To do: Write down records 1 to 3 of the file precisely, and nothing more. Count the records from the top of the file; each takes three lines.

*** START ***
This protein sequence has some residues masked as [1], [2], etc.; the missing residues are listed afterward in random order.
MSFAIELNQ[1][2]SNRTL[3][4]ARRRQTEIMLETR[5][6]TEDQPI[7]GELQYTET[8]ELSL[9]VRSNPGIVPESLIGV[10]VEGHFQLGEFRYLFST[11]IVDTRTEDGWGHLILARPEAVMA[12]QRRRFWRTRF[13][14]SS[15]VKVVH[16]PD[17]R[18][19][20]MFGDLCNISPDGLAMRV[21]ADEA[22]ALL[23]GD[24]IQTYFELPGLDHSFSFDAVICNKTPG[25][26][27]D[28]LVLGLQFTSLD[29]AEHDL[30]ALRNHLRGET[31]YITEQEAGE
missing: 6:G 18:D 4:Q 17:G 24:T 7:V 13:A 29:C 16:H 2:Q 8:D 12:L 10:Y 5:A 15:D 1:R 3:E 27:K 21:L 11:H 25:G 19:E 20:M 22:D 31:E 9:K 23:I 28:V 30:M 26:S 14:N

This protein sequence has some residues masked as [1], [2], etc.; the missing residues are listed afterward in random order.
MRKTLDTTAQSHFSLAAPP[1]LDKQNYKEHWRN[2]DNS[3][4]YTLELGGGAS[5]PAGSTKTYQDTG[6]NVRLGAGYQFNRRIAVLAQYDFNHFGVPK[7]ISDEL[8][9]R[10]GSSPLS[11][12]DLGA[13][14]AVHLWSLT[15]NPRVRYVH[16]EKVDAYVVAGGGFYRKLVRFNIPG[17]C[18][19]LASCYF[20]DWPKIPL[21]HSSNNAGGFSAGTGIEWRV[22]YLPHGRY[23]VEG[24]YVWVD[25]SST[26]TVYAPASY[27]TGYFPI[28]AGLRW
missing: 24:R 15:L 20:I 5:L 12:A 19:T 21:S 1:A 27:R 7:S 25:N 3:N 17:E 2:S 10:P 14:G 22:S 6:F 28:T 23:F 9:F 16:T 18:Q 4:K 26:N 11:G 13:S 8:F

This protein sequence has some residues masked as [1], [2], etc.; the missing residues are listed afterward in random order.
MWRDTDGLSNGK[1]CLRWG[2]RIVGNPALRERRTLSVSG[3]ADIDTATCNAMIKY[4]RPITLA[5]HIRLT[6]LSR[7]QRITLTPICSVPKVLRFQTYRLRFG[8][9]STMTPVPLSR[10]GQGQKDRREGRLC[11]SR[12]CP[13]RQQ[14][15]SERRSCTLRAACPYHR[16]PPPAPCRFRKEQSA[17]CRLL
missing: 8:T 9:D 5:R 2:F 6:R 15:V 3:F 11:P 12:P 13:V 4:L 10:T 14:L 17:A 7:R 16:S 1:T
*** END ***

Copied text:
This protein sequence has some residues masked as [1], [2], etc.; the missing residues are listed afterward in random order.
MSFAIELNQ[1][2]SNRTL[3][4]ARRRQTEIMLETR[5][6]TEDQPI[7]GELQYTET[8]ELSL[9]VRSNPGIVPESLIGV[10]VEGHFQLGEFRYLFST[11]IVDTRTEDGWGHLILARPEAVMA[12]QRRRFWRTRF[13][14]SS[15]VKVVH[16]PD[17]R[18][19][20]MFGDLCNISPDGLAMRV[21]ADEA[22]ALL[23]GD[24]IQTYFELPGLDHSFSFDAVICNKTPG[25][26][27]D[28]LVLGLQFTSLD[29]AEHDL[30]ALRNHLRGET[31]YITEQEAGE
missing: 6:G 18:D 4:Q 17:G 24:T 7:V 13:A 29:C 16:H 2:Q 8:D 12:L 10:Y 5:A 15:D 1:R 3:E 27:K 21:L 11:H 25:G 19:E 20:M 22:D 31:E 9:K 23:I 28:V 30:M 26:S 14:N

This protein sequence has some residues masked as [1], [2], etc.; the missing residues are listed afterward in random order.
MRKTLDTTAQSHFSLAAPP[1]LDKQNYKEHWRN[2]DNS[3][4]YTLELGGGAS[5]PAGSTKTYQDTG[6]NVRLGAGYQFNRRIAVLAQYDFNHFGVPK[7]ISDEL[8][9]R[10]GSSPLS[11][12]DLGA[13][14]AVHLWSLT[15]NPRVRYVH[16]EKVDAYVVAGGGFYRKLVRFNIPG[17]C[18][19]LASCYF[20]DWPKIPL[21]HSSNNAGGFSAGTGIEWRV[22]YLPHGRY[23]VEG[24]YVWVD[25]SST[26]TVYAPASY[27]TGYFPI[28]AGLRW
missing: 24:R 15:L 20:I 5:L 12:A 19:T 21:S 1:A 27:R 7:S 25:N 3:N 17:E 2:S 10:P 14:G 22:S 6:F 28:T 23:F 9:F 16:T 18:Q 4:K 26:N 11:G 13:S 8:F

This protein sequence has some residues masked as [1], [2], etc.; the missing residues are listed afterward in random order.
MWRDTDGLSNGK[1]CLRWG[2]RIVGNPALRERRTLSVSG[3]ADIDTATCNAMIKY[4]RPITLA[5]HIRLT[6]LSR[7]QRITLTPICSVPKVLRFQTYRLRFG[8][9]STMTPVPLSR[10]GQGQKDRREGRLC[11]SR[12]CP[13]RQQ[14][15]SERRSCTLRAACPYHR[16]PPPAPCRFRKEQSA[17]CRLL
missing: 8:T 9:D 5:R 2:F 6:R 15:V 3:F 11:P 12:P 13:V 4:L 10:T 14:L 17:A 7:R 16:S 1:T